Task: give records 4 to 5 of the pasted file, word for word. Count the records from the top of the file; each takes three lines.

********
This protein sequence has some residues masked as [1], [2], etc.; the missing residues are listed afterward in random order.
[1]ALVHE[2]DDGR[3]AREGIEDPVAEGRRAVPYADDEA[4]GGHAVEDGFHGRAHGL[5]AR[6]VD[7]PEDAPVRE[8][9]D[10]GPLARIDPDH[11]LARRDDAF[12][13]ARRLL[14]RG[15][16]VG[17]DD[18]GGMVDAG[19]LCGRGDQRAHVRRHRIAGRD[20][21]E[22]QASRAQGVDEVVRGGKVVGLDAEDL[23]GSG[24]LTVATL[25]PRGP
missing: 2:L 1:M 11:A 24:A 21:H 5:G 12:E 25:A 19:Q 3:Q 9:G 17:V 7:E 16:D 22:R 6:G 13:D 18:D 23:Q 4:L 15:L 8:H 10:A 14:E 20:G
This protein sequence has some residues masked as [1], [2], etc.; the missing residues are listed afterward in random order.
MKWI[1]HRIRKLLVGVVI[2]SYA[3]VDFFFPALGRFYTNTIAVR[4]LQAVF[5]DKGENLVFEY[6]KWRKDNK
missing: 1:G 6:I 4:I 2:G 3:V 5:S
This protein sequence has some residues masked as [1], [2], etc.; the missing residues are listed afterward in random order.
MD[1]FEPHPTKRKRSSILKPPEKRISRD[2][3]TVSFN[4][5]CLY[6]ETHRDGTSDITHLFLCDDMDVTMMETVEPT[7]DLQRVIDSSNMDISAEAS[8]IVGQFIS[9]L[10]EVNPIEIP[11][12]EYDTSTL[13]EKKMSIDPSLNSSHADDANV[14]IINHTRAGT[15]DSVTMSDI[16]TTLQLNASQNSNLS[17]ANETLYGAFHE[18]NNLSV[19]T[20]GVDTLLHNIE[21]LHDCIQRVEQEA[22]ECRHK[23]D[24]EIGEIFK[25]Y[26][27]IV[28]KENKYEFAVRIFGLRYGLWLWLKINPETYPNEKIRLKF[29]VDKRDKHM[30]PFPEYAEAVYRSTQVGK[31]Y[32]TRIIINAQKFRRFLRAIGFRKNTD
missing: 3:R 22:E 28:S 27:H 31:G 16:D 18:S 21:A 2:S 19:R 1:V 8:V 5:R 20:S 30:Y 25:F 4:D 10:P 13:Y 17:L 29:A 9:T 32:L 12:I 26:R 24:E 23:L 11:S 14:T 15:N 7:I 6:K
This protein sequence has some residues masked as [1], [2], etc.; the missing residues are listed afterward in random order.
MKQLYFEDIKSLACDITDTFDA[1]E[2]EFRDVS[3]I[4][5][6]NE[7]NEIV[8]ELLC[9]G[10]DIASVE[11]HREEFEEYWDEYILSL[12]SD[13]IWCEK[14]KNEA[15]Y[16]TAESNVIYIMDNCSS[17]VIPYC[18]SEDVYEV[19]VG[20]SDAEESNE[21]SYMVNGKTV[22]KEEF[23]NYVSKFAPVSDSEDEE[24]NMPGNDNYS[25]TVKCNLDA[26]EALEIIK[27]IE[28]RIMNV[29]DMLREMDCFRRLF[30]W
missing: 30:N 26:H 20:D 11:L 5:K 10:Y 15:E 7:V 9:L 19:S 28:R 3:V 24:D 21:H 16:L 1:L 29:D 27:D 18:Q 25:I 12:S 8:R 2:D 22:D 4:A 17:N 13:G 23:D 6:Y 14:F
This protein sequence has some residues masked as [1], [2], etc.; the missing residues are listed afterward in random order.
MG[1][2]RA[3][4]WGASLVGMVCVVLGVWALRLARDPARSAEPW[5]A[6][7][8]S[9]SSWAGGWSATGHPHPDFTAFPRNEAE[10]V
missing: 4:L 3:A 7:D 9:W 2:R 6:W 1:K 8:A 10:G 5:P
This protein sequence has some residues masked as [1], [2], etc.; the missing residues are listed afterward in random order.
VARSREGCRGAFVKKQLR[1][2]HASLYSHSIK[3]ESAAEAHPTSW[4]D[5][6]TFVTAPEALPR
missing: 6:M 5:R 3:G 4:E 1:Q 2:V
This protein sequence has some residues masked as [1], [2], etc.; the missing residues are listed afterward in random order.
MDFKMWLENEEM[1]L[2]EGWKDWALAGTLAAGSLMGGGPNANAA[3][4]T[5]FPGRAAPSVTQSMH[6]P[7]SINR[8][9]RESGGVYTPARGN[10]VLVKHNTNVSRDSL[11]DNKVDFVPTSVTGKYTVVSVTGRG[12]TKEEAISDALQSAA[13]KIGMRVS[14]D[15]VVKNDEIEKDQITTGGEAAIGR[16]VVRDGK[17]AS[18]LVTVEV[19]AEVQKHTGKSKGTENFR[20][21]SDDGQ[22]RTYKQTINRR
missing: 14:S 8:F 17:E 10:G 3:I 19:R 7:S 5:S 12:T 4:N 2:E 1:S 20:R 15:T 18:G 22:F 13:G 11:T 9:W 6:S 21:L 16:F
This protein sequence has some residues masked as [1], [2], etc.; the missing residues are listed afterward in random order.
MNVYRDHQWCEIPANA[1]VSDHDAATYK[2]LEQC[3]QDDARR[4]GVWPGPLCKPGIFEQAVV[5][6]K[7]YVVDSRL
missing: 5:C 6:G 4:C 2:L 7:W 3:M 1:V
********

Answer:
This protein sequence has some residues masked as [1], [2], etc.; the missing residues are listed afterward in random order.
MKQLYFEDIKSLACDITDTFDA[1]E[2]EFRDVS[3]I[4][5][6]NE[7]NEIV[8]ELLC[9]G[10]DIASVE[11]HREEFEEYWDEYILSL[12]SD[13]IWCEK[14]KNEA[15]Y[16]TAESNVIYIMDNCSS[17]VIPYC[18]SEDVYEV[19]VG[20]SDAEESNE[21]SYMVNGKTV[22]KEEF[23]NYVSKFAPVSDSEDEE[24]NMPGNDNYS[25]TVKCNLDA[26]EALEIIK[27]IE[28]RIMNV[29]DMLREMDCFRRLF[30]W
missing: 30:N 26:H 20:D 11:L 5:K 10:Y 15:E 7:V 9:L 19:S 28:R 3:V 24:D 21:H 16:L 1:L 29:D 27:D 18:Q 25:I 12:S 8:R 2:D 22:D 4:A 17:N 13:G 23:D 6:Y 14:F
This protein sequence has some residues masked as [1], [2], etc.; the missing residues are listed afterward in random order.
MG[1][2]RA[3][4]WGASLVGMVCVVLGVWALRLARDPARSAEPW[5]A[6][7][8]S[9]SSWAGGWSATGHPHPDFTAFPRNEAE[10]V
missing: 4:L 3:A 7:D 9:W 2:R 6:W 1:K 8:A 10:G 5:P